Re: Technological Path Dependencies and Inefficiency

From: John Conover <>
Subject: Re: Technological Path Dependencies and Inefficiency
Date: 28 Nov 1999 05:36:11 -0000

Burkhard C. Schipper writes:
> Recently there has been some silly noise by noted economists about the
> origin of the idea. Without doubt much work on this subject has been done by
> Arthur (e.g. 1989, Economic Journal, Vol. 99, p. 116-131) but also others
> were working on it. Anyway, the kindergarten-fight among economists just
> shows how important they value the idea in light of the current anti-trust
> politics.

Additional references:

    "Competing Technologies, Increasing Returns, and Lock-In by
    Historical Events", June 1987, Revised May, 1988, Econ Jnl, 99,
    pp. 106-131, 1989. Also available from

    "Increasing Returns and the Two Worlds of Business", appeared in
    Harvard Business Review, July-Aug., 1996, under the title
    "Increasing Returns and the New World of Business".  Also
    available from

    "Positive Feedbacks in the Economy", Scientific American,
    February, 1990. Also available from

At any rate, Arthur acknowledges that the concept of increasing
returns is not new. On page 4 of the HBR citation:

    Glimpsing some of these properties in 1939, John Hicks warned that
    admitting increasing returns would lead to "the wreckage of the
    greater part of economic theory."

and goes on to argue that Hicks had mis-assessed the issues-increasing
returns does not destroy the general/traditional theory of economics;
it complements it.


BTW, I have had some success in modeling the dynamics of increasing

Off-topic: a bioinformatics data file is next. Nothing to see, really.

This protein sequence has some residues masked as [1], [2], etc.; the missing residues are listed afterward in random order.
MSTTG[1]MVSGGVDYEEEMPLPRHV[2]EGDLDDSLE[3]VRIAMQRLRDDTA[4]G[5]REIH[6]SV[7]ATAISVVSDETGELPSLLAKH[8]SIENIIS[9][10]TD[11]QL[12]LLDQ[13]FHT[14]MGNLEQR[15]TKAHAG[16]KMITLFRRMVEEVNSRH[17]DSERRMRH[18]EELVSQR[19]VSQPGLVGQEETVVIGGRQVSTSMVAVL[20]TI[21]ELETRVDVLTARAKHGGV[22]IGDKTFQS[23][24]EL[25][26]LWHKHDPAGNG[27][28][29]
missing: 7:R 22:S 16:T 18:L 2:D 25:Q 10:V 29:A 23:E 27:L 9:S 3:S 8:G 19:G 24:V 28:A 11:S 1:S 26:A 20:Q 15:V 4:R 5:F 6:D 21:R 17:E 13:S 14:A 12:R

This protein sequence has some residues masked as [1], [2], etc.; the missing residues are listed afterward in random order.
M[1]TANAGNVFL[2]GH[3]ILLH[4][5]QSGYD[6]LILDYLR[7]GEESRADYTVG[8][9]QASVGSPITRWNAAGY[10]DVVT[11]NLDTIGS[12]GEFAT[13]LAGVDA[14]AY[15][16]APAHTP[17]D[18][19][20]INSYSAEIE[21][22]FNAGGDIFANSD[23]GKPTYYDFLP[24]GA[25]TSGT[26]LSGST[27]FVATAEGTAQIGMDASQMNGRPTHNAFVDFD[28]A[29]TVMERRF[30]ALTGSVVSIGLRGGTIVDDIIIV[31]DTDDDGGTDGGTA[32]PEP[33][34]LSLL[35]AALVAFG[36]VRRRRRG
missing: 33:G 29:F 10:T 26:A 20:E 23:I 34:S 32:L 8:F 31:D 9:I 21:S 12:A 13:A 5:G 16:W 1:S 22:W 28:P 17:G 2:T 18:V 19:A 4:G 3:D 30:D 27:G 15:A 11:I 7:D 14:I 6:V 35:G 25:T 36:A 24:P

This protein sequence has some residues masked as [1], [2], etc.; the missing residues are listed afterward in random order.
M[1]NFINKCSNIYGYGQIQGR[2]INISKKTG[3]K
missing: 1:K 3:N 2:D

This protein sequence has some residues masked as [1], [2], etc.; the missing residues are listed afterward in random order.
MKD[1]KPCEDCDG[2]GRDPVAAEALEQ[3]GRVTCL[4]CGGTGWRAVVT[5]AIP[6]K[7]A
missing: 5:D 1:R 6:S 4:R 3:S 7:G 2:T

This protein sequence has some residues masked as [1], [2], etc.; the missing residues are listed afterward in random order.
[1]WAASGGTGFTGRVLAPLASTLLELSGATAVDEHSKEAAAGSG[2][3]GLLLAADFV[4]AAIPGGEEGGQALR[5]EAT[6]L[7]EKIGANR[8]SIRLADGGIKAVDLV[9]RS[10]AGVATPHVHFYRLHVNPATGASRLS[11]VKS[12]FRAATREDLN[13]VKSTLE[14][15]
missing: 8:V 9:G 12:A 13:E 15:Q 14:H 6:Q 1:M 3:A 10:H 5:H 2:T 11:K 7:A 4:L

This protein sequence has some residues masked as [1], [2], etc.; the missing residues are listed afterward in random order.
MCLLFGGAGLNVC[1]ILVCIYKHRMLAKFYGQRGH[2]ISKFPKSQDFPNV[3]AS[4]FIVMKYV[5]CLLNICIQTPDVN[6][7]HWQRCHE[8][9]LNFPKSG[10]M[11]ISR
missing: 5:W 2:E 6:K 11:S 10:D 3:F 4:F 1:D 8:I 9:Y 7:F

returns in business and industrial markets with the Gambler's Ruin,
(eg., like increasing returns in business, the player with limited
capital has little chance against the casino, even if it is a perfect
50/50 chance game.) In the traditional Gambler's Ruin, the player's
capital, over time, is a Brownian motion fractal. Adding
leptokurtosis, makes it even worse-and the player/business with the
smallest resources/market share has a very definite disadvantage.

As an example, Linux is supposed to have about 10 million installed
seats; Microsoft's Win9X about 90 million, (depending on who is
telling the story, of course.) So, using those numbers, in the
Gambler's Ruin, Linux's chance of *_EVER_* becoming dominant would be
10 / 90 = 11%, but the duration of the "game" in installed seats would
be 10 million * (90 million - 10 million), or virtually
indefinite-ie., the market is locked in a fairly static
situation. However, for NT, (AKA, Win2K,) NT has about 35% of the
market, Linux 17%, (IDG numbers,) and the chances of Linux dominating
NT is almost 50%, (or MS has a 1 in 2 chance of loosing that market to
Linux,) comparatively, a much more favorable state of affairs for
Linux. But, suppose there were 10 players in the desktop market, each
with 10 million seats, and Microsoft with 90 million. Then, it becomes
a probability that Microsoft will loose its dominant position, 0.89^10
= about a one in three of surviving with its market intact.

So, from this POV, an oligopoly is not sufficient to prevent
"monopolistic" control of the market-it has to be a panoply.


John Conover,,

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